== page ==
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The Pagan Revival was a religious movement throughout the XVII, XVIII and early IX Centuries. The Revival was caused by the several Middle Eastern Wars that had caused the upheaval of Middle Eastern society (starting with the War of Trebizond and ending with the Arsacid Armenian Collapse) after which several soldiers and philosophers, maddened by the losses of so many wars, crossed the nation, preaching several ancient religions. This caused mild unrest in the Middle East as demographics shifted, especially in the Empire of Aram, where the Semitic polytheism, several Christian heresies and Zoroastrianism returned with a revenge, and the Sassanid Empire, where Zoroastrianism was actually strengthened and reformed, but Manichaeism, Mazdakism and several other minor sects rising.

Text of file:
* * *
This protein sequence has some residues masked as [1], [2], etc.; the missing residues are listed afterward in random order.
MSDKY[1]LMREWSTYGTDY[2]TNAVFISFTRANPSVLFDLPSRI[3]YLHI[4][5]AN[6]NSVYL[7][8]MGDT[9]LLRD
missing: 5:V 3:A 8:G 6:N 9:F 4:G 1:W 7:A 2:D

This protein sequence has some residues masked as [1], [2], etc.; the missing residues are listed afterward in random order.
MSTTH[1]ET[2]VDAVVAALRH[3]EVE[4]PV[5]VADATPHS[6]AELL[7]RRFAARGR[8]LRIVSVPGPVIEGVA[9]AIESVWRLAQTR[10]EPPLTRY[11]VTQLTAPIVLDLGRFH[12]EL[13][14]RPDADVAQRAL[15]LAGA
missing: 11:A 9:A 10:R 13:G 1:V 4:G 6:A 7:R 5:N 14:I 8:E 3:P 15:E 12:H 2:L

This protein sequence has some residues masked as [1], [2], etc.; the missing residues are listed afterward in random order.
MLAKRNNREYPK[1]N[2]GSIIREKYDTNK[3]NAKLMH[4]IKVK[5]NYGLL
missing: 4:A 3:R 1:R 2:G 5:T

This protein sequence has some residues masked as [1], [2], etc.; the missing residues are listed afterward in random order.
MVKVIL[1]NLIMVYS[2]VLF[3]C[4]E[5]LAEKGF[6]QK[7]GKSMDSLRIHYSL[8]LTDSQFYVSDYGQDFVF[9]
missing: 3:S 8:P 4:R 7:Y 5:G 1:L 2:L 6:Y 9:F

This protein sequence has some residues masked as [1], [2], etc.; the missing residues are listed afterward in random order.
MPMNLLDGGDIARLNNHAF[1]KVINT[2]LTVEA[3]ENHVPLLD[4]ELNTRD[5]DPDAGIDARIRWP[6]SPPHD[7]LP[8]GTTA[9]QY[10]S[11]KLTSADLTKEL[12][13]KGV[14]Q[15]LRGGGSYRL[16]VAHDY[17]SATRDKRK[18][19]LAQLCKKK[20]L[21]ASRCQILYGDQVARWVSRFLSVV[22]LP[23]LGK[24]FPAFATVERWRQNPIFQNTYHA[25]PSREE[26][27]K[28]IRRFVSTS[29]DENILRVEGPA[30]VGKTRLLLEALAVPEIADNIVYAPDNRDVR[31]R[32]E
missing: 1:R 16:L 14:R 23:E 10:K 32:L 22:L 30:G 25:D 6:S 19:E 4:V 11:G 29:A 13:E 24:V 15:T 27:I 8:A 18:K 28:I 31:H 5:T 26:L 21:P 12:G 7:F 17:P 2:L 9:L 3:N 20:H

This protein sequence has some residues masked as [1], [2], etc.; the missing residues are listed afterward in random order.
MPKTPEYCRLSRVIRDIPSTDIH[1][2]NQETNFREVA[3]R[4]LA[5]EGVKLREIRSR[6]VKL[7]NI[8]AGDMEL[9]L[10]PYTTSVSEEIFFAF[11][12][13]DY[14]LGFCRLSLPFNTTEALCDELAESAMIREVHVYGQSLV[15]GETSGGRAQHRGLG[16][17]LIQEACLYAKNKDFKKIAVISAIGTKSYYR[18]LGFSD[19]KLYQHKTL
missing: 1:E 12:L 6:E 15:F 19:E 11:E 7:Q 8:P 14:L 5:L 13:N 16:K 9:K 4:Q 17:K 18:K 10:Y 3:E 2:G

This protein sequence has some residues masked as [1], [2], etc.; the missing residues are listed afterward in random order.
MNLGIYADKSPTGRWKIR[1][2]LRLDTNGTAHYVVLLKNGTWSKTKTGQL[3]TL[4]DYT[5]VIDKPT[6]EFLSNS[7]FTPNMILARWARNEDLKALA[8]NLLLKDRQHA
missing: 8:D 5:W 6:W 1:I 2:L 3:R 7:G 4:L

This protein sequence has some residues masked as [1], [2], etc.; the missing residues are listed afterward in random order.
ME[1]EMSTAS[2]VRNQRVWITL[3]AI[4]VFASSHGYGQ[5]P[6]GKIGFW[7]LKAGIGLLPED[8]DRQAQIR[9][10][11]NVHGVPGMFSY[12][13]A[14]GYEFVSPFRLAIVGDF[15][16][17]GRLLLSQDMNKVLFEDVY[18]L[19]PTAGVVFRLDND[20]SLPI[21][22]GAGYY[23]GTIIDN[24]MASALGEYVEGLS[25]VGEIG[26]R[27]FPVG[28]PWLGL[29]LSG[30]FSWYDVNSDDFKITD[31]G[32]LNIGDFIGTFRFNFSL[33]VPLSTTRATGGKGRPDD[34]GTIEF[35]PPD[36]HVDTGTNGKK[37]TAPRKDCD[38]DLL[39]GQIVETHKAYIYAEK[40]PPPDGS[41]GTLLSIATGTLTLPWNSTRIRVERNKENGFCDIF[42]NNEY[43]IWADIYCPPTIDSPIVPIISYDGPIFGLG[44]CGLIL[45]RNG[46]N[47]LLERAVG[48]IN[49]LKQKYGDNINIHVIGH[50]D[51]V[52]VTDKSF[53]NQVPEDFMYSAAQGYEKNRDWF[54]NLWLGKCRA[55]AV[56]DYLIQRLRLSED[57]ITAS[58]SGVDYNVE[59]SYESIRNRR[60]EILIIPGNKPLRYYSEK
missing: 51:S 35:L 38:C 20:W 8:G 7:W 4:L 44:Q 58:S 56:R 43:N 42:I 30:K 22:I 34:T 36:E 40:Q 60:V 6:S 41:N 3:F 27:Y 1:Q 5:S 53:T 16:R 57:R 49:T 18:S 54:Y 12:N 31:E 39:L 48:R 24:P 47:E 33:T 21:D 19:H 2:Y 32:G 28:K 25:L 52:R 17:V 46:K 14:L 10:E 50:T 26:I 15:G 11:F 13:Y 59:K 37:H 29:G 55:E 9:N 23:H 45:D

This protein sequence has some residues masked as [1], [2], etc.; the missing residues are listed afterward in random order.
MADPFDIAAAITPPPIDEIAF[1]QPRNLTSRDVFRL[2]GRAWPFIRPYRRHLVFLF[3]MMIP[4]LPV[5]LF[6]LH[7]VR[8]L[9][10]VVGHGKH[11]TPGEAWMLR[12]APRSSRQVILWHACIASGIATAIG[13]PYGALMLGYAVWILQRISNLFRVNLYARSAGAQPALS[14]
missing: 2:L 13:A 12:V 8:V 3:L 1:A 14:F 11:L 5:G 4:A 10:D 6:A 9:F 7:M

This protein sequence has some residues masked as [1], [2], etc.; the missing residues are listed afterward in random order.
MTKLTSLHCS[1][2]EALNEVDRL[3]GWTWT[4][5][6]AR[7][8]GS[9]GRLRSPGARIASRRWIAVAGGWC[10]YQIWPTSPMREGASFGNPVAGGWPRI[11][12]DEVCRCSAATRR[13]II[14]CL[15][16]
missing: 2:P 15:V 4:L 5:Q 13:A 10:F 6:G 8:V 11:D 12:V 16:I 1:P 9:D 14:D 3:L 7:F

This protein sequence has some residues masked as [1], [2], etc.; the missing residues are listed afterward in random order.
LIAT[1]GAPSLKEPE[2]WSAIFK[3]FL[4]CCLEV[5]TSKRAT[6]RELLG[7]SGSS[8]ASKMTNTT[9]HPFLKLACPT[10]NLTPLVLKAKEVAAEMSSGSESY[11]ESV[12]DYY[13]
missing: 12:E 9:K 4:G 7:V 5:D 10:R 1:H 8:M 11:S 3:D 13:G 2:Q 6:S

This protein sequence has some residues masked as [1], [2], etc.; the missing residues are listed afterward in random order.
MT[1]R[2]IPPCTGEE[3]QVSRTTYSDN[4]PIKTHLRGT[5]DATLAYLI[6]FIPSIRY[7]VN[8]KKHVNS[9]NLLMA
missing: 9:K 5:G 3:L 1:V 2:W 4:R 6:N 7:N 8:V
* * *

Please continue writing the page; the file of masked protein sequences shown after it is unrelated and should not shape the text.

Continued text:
The Revival by Country
Aram was especially hit by wars, and therefore, especially hit by the Pagan Revival. Several different religions rose in the Aramaic lands:
- the Mesopotamian Pagans rose in several very regionalistic branches, all of which centred on a single god although acknowledging the other ones as his vassals and also divine:
- Chaldea and Babylonia settled Marduk as the King of Gods, as patron saints of the city of Babylon. Mardukism was the most prominent of neo-Mesopotamian religions, with a plurality of Sumerians becoming Mardukian (and remaining so to this day).
- Assyria established Ashur as the King of Gods
- Syria and Nabatea set Ninurta and Nergal as leaders respectively.
Greek Pagans established themselves very heavily in the south of Greece, especially after the First and Second Arabian Wars, in the south, centreing themselves on Delphi and Athens. The south became so greatly Pagan that one of the great causes for the independence of the Kingdom of Hellas.